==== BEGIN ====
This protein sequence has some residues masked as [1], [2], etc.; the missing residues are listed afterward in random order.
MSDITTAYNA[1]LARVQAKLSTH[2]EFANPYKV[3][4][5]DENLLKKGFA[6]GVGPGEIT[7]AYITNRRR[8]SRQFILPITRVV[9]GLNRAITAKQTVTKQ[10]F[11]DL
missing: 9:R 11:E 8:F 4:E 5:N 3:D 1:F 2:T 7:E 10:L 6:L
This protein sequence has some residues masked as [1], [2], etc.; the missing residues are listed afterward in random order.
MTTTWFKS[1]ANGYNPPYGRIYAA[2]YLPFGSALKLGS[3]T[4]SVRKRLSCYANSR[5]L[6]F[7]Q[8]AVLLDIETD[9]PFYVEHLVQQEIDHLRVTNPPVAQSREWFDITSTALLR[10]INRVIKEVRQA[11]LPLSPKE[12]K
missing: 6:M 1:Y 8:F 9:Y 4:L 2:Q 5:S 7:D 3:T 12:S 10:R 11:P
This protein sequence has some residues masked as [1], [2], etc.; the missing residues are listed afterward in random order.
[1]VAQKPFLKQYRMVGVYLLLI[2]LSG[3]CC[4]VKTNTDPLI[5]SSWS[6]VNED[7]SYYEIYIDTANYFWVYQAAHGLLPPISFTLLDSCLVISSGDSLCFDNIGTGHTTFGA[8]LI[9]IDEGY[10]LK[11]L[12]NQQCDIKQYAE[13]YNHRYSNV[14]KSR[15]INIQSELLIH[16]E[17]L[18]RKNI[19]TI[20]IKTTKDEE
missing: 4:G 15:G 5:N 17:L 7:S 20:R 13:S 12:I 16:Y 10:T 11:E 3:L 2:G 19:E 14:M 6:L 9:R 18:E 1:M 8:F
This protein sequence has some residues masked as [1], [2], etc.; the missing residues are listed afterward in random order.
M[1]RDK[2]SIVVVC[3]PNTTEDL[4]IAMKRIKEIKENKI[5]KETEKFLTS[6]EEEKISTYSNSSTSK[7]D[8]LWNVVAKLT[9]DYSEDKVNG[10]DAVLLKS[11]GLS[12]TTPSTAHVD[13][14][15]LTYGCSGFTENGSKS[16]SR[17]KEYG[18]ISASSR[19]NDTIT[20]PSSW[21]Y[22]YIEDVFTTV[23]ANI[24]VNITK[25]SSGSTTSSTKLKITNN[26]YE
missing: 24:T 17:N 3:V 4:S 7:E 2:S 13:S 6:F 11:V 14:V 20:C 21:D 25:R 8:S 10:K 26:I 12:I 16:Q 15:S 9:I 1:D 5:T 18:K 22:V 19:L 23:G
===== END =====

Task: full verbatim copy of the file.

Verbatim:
This protein sequence has some residues masked as [1], [2], etc.; the missing residues are listed afterward in random order.
MSDITTAYNA[1]LARVQAKLSTH[2]EFANPYKV[3][4][5]DENLLKKGFA[6]GVGPGEIT[7]AYITNRRR[8]SRQFILPITRVV[9]GLNRAITAKQTVTKQ[10]F[11]DL
missing: 9:R 11:E 8:F 4:E 5:N 3:D 1:F 2:T 7:E 10:L 6:L
This protein sequence has some residues masked as [1], [2], etc.; the missing residues are listed afterward in random order.
MTTTWFKS[1]ANGYNPPYGRIYAA[2]YLPFGSALKLGS[3]T[4]SVRKRLSCYANSR[5]L[6]F[7]Q[8]AVLLDIETD[9]PFYVEHLVQQEIDHLRVTNPPVAQSREWFDITSTALLR[10]INRVIKEVRQA[11]LPLSPKE[12]K
missing: 6:M 1:Y 8:F 9:Y 4:L 2:Q 5:S 7:D 3:T 12:S 10:R 11:P
This protein sequence has some residues masked as [1], [2], etc.; the missing residues are listed afterward in random order.
[1]VAQKPFLKQYRMVGVYLLLI[2]LSG[3]CC[4]VKTNTDPLI[5]SSWS[6]VNED[7]SYYEIYIDTANYFWVYQAAHGLLPPISFTLLDSCLVISSGDSLCFDNIGTGHTTFGA[8]LI[9]IDEGY[10]LK[11]L[12]NQQCDIKQYAE[13]YNHRYSNV[14]KSR[15]INIQSELLIH[16]E[17]L[18]RKNI[19]TI[20]IKTTKDEE
missing: 4:G 15:G 5:N 17:L 7:S 20:R 13:S 12:I 16:Y 10:T 11:E 3:L 2:G 19:E 14:M 6:L 9:R 18:E 1:M 8:F
This protein sequence has some residues masked as [1], [2], etc.; the missing residues are listed afterward in random order.
M[1]RDK[2]SIVVVC[3]PNTTEDL[4]IAMKRIKEIKENKI[5]KETEKFLTS[6]EEEKISTYSNSSTSK[7]D[8]LWNVVAKLT[9]DYSEDKVNG[10]DAVLLKS[11]GLS[12]TTPSTAHVD[13][14][15]LTYGCSGFTENGSKS[16]SR[17]KEYG[18]ISASSR[19]NDTIT[20]PSSW[21]Y[22]YIEDVFTTV[23]ANI[24]VNITK[25]SSGSTTSSTKLKITNN[26]YE
missing: 24:T 17:N 3:V 4:S 7:E 2:S 13:S 6:F 11:V 14:V 20:C 21:D 25:R 8:S 10:K 26:I 12:I 16:Q 15:S 9:I 1:D 5:T 18:K 22:V 19:L 23:G